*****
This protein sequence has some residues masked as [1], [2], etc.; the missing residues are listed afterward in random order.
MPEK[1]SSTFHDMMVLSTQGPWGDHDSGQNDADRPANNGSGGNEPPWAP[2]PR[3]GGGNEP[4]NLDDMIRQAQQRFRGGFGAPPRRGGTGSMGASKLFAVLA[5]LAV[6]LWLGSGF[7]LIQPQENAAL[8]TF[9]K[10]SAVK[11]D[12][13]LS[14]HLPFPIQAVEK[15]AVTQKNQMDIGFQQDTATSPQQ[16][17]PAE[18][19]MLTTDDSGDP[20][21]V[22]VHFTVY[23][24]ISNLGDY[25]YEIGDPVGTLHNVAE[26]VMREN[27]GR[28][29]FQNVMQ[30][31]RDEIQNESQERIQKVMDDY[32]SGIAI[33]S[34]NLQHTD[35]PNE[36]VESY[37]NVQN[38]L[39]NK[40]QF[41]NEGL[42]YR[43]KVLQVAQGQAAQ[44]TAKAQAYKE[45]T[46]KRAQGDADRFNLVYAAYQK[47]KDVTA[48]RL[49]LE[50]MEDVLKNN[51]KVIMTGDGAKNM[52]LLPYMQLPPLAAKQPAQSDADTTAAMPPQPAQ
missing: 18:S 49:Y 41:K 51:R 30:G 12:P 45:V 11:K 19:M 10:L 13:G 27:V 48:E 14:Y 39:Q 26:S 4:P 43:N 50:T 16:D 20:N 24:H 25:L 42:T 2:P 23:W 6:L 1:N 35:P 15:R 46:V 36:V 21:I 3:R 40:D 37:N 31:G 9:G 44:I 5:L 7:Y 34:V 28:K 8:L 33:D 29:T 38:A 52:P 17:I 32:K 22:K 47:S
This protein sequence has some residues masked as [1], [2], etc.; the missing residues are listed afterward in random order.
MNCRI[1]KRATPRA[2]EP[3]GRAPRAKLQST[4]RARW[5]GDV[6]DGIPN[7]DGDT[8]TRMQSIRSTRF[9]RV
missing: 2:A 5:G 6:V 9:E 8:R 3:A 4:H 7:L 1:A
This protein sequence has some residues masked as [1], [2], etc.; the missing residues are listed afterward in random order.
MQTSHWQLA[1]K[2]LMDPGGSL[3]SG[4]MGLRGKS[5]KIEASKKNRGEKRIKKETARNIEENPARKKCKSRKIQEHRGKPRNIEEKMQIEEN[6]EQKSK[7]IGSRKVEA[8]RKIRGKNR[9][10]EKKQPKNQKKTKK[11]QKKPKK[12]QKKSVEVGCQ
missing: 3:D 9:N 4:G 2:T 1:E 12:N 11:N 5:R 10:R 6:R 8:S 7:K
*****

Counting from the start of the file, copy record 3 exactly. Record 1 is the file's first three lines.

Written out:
This protein sequence has some residues masked as [1], [2], etc.; the missing residues are listed afterward in random order.
MQTSHWQLA[1]K[2]LMDPGGSL[3]SG[4]MGLRGKS[5]KIEASKKNRGEKRIKKETARNIEENPARKKCKSRKIQEHRGKPRNIEEKMQIEEN[6]EQKSK[7]IGSRKVEA[8]RKIRGKNR[9][10]EKKQPKNQKKTKK[11]QKKPKK[12]QKKSVEVGCQ
missing: 3:D 9:N 4:G 2:T 1:E 12:N 11:N 5:R 10:R 6:R 8:S 7:K